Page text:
This is a thermogram of a house, an IR view of a house. It shows variations in the amount of heat that escapes from a home. Greater heat loss appears in red. Blue indicates areas where little or no heat radiates from the building.
Click on image for full size
Daedalus Enterprises, Inc., Ann Arbor, MI
Infrared (IR) Radiation
Infrared (IR) radiation is a type of electromagnetic
radiation. Infrared "light" has a longer wavelength than visible
light. Red light has a longer wavelength than other colors of light, and
infrared has even longer waves than red does; so infrared is sort of "redder-than-red"
light or "beyond red" light. We cannot see infrared radiation, but we can sometimes
feel it as heat.
Infrared radiation lies between visible light and radio waves on the electromagnetic
spectrum. IR light has wavelengths between about 1 millimeter and 750
nanometers. The wavelength of red light is 700 nanometers (or 7,000 ┼).
Infrared radiation oscillates at rates between 300 gigahertz (GHz or 109 hertz)
and 400 terahertz (THz or 1012 hertz).
The infrared spectrum is sometimes subdivided into the far infrared (1 mm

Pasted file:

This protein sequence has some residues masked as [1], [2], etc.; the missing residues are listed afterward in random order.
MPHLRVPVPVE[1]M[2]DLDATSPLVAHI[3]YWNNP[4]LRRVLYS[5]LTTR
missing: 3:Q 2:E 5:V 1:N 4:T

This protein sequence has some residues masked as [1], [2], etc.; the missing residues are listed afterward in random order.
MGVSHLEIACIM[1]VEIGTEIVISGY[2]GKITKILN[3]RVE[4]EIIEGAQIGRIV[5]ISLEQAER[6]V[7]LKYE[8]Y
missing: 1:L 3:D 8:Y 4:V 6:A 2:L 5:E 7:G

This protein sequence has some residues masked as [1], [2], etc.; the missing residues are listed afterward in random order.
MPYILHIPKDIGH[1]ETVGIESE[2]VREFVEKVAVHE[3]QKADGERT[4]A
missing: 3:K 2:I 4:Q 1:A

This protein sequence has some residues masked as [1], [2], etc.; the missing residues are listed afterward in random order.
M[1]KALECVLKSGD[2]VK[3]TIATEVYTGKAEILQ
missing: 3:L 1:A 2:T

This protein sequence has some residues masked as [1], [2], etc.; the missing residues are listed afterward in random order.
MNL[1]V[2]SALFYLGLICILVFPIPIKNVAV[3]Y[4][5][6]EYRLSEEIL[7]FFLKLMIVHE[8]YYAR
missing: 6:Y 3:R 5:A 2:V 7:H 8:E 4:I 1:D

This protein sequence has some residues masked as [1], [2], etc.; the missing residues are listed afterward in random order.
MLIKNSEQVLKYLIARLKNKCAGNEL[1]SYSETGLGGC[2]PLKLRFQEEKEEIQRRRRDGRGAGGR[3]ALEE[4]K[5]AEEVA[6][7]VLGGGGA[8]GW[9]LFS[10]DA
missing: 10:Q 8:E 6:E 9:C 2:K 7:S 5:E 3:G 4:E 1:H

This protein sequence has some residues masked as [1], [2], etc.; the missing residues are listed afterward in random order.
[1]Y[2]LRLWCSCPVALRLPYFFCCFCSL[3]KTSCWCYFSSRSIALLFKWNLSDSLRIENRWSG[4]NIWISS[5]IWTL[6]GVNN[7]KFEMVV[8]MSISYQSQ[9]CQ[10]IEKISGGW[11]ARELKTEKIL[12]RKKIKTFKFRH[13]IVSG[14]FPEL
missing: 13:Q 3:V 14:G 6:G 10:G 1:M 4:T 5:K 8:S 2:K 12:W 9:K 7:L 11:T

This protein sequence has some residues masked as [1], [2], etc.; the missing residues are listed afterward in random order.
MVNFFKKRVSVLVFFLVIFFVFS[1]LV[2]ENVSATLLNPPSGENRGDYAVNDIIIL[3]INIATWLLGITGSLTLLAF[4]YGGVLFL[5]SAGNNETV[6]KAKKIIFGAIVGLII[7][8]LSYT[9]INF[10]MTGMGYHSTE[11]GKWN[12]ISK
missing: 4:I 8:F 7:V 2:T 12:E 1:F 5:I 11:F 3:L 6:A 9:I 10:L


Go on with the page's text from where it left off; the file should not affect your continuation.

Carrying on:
to 10 Ám wavelengths), mid infrared (10 to 2.5 Ám wavelengths),
and near infrared (2,500 to 750 nm wavelengths). A portion of the far IR, including
wavelengths between 100 and 1,000 Ám, is sometimes referred to as the
extreme infrared. Boundaries aren't always distinct, and difference between
extreme IR radiation and microwave
radio frequencies is less than crystal clear.
We feel infrared radiation as heat. The heat our hand feels when placed above
a burner on an electric stovetop after the burner has been turned off (and
is no longer glowing red) but has not yet cooled is infrared radiation.
Earth's atmosphere is opaque to much of the infrared part of the spectrum.
Water vapor, carbon dioxide, methane, and other greenhouse
gases tend to absorb
IR radiation, trapping extra
heat in Earth's lower
Night vision goggles and TV remote controls both make use of infrared "light"
to accomplish their tasks.
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